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Coaxial Switch Glossary


A coaxial switch is used to alter the path of a coaxial transmission line by either opening or closing it, or changing its direction. The coaxial switch is used in the microwave field due to the inherent properties of the structure, which has high isolation and low loss energy transmission, over extremely wide bandwidths. These characteristics plus high RFI and EMI shielding make them ideal for all types of systems such as antenna switching, receivers and many more communications applications. 


There are many parameters involved to fully specify a coaxial switch. Listed below are the more important ones: RLC Electronics can ship standard switches from stock and has the ability to produce switches to special specifications, in accordance with your requirements, with minimum delay in delivery. Coaxial switches are ideally suited for such applications as equipment selection, switching antenna feeds, lobing, beam switching, transmitter receiver multiplexing, and many others. RLC Electronics will deliver the best switch for your needs. 


1. Frequency Range - This is the operational bandwidth in which the unit must meet the electrical specification. RLC offers DC18 GHz frequency range as standard on many switches with extended bands of operation available. Larger switches have a more limited frequency range. 

2. VSWR - The voltage Standing Wave Ratio is a measure of the switch impedance compared to that of the transmission line in which it is placed. A VSWR of 1.0:1 would be theoretically perfect. All microwave components have VSWR greater than 1.0:1. 

3. Insertion Loss - the loss of power incurred by placing the switch between two connectors of the transmission like is the insertion loss and is measured in decibels. All microwave components have insertion loss greater than zero.

 4. Isolation - The resistance to RF leakage between the closed path and the open path is the isolation (or crosstalk) and is measured in decibels. Higher isolation in dB, indicates a lower (or more desirable) level of leakage between paths.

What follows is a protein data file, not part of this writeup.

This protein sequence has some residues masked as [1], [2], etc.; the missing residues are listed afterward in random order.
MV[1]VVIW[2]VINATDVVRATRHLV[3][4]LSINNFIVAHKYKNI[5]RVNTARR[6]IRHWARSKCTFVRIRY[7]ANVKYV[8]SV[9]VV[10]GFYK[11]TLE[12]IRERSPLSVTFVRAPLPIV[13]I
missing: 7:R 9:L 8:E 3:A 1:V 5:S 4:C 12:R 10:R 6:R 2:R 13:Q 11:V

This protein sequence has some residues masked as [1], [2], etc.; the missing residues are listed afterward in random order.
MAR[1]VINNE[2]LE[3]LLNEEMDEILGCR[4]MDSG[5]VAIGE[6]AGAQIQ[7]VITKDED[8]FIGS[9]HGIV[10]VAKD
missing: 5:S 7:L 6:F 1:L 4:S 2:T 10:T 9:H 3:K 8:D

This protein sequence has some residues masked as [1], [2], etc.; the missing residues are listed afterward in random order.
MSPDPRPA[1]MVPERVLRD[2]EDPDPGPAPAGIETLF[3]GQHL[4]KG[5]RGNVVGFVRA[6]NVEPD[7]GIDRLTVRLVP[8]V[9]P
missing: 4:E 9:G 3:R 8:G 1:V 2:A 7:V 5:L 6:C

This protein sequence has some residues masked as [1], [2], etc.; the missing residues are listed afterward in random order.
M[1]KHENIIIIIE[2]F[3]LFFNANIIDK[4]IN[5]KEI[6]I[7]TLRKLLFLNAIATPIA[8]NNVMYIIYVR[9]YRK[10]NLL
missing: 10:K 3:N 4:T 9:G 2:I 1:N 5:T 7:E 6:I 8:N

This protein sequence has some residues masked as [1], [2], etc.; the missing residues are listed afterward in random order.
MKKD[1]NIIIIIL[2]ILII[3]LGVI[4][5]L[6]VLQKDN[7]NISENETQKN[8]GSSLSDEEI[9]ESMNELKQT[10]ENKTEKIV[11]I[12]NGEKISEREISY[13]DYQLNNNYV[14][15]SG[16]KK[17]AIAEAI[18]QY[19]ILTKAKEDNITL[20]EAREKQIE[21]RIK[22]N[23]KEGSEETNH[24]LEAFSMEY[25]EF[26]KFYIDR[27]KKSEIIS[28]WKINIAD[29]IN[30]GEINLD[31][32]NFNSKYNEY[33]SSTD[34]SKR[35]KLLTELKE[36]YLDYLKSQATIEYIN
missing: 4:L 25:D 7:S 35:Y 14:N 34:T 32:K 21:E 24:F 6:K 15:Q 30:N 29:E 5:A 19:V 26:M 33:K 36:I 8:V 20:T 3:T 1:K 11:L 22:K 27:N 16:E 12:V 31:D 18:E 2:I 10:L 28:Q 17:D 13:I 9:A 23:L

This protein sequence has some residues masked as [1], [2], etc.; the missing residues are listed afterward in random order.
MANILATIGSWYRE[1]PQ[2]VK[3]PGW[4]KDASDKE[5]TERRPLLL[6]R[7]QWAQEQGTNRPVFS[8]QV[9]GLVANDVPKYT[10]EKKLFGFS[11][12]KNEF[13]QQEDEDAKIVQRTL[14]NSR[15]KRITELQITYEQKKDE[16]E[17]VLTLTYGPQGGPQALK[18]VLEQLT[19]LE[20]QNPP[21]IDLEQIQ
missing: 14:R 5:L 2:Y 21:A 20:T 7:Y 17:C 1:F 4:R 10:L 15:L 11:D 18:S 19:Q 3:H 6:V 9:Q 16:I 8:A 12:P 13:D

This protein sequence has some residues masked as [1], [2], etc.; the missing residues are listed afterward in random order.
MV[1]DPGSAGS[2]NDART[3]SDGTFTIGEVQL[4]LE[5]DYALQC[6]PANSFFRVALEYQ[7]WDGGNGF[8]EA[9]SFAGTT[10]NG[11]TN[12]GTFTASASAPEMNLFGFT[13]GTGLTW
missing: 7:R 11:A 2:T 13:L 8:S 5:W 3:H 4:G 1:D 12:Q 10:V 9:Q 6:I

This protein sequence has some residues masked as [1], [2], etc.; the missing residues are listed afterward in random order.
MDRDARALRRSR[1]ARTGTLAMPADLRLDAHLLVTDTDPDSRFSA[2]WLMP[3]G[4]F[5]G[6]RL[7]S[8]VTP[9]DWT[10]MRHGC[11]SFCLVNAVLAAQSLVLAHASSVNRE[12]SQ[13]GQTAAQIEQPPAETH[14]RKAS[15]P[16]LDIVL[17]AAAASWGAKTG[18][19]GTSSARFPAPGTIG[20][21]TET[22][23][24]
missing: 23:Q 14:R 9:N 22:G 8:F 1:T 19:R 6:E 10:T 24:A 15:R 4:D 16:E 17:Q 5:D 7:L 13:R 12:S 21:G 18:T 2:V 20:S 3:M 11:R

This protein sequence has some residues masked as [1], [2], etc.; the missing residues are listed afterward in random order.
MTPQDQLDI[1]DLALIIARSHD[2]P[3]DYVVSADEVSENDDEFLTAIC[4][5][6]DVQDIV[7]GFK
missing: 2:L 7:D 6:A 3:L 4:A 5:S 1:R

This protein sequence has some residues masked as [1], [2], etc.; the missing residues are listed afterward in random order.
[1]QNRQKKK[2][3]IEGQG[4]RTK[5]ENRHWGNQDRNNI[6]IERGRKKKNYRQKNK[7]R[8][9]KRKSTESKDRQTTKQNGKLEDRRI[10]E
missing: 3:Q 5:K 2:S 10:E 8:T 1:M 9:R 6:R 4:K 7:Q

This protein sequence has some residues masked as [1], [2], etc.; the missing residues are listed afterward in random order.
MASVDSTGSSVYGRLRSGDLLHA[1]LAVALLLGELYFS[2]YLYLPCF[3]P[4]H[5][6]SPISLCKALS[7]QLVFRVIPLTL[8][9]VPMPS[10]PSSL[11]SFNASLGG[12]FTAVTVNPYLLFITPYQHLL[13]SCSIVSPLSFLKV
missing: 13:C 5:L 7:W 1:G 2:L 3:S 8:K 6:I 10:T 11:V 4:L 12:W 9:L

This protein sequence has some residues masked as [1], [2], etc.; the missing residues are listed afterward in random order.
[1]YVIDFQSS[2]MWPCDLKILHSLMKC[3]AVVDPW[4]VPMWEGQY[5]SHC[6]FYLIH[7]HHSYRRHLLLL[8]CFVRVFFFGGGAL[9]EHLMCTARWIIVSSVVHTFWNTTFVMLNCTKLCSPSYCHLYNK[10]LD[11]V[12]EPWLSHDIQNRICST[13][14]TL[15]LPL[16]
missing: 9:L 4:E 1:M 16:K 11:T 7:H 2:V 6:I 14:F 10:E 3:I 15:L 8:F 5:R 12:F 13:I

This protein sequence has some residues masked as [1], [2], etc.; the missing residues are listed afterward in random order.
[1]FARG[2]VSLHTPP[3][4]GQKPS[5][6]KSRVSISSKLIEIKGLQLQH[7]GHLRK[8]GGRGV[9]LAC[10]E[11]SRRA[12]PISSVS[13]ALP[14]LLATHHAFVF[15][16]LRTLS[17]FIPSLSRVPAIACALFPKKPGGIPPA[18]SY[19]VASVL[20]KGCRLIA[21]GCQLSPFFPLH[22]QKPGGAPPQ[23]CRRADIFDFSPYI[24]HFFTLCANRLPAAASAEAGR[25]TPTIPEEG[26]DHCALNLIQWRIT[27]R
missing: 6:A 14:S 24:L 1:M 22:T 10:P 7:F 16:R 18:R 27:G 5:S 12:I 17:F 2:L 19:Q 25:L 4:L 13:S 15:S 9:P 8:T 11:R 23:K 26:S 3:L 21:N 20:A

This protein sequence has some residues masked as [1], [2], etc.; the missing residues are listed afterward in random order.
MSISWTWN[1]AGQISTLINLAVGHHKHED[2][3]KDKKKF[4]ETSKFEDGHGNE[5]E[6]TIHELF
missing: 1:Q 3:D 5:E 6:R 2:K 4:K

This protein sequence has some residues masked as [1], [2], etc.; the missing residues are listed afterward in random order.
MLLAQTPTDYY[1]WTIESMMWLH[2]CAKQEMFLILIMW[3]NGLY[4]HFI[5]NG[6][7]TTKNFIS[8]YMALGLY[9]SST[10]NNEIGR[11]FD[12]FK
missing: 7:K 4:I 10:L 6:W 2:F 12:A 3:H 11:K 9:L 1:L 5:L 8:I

5. Switching Time - The time required to the close of the RF contacts after application of the actuating voltage, measured in milliseconds for mechanical types and in microseconds for the solid state type.

 6. Operating Mode - The characteristic that governs the operation of the switch when the actuating voltage is removed is the operating mode.

 6A. Failsafe - In the failsafe mode, which is standard on RLC switches, the switch will move to the closed position when actuating voltage is applied and return to the open position when voltage is removed. 

6B. Latching - In the latching mode, which is optional on many RLC switches, the switch will remain in any switched position when the actuating voltage is removed. Standard RLC latching switches are equipped with a "Cutthroat" solid state circuit, which will automatically cut the actuating current after the switch has changed position. At this time the current is not required since the switch is self-latching, and in a stable condition.

 7. Indicators - Indicators are a DC circuit isolated from the RF path which allows external monitoring of switch operation and position by passing a DC voltage through the indicator terminals. This option is available on many of the RLC switches and is noted at the bottom of each switch page.

 8. TTL Control Circuit - Users exercising the option of TTL compatibility can apply the power voltage across a pair of designated power terminals and then control switch operation with a 5 volt control circuit. Normal operation is for the switch to be activated by "high" control voltage and deactivated by "low", but low activated TTL is available, as is BCD.

 9. Arc Suppression Diodes - Internal arc suppression diodes are available, as options for all switches. Other special circuit features such as steering diodes may be obtained upon request. 

10. Break-Before-Make - Almost all Coaxial R.F. switches are constructed for Break-Before-Make operation. The open time, between break and make, is on the order of one half the switching time. Because of the high quality gold plated contacts used on these switches, hot switching is not recommended. Maximum power applied during switching should not exceed 1 watt cw.


RLC Electronics can ship standard switches from stock and has the ability to produce switches to special specifications, in accordance with your requirements, with minimum delay in delivery. Coaxial switches are ideally suited for such applications as equipment selection, switching antenna feeds, lobing, beam switching, transmitter receiver multiplexing, and many others. RLC Electronics will deliver the best switch for your needs.

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